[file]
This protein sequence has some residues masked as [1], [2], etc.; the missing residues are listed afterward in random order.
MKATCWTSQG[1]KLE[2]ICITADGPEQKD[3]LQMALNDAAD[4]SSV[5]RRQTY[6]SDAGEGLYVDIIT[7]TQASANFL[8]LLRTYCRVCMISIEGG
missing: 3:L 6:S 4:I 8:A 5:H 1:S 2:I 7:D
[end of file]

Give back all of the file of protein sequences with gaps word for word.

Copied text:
This protein sequence has some residues masked as [1], [2], etc.; the missing residues are listed afterward in random order.
MKATCWTSQG[1]KLE[2]ICITADGPEQKD[3]LQMALNDAAD[4]SSV[5]RRQTY[6]SDAGEGLYVDIIT[7]TQASANFL[8]LLRTYCRVCMISIEGG
missing: 3:L 6:S 4:I 8:A 5:H 1:S 2:I 7:D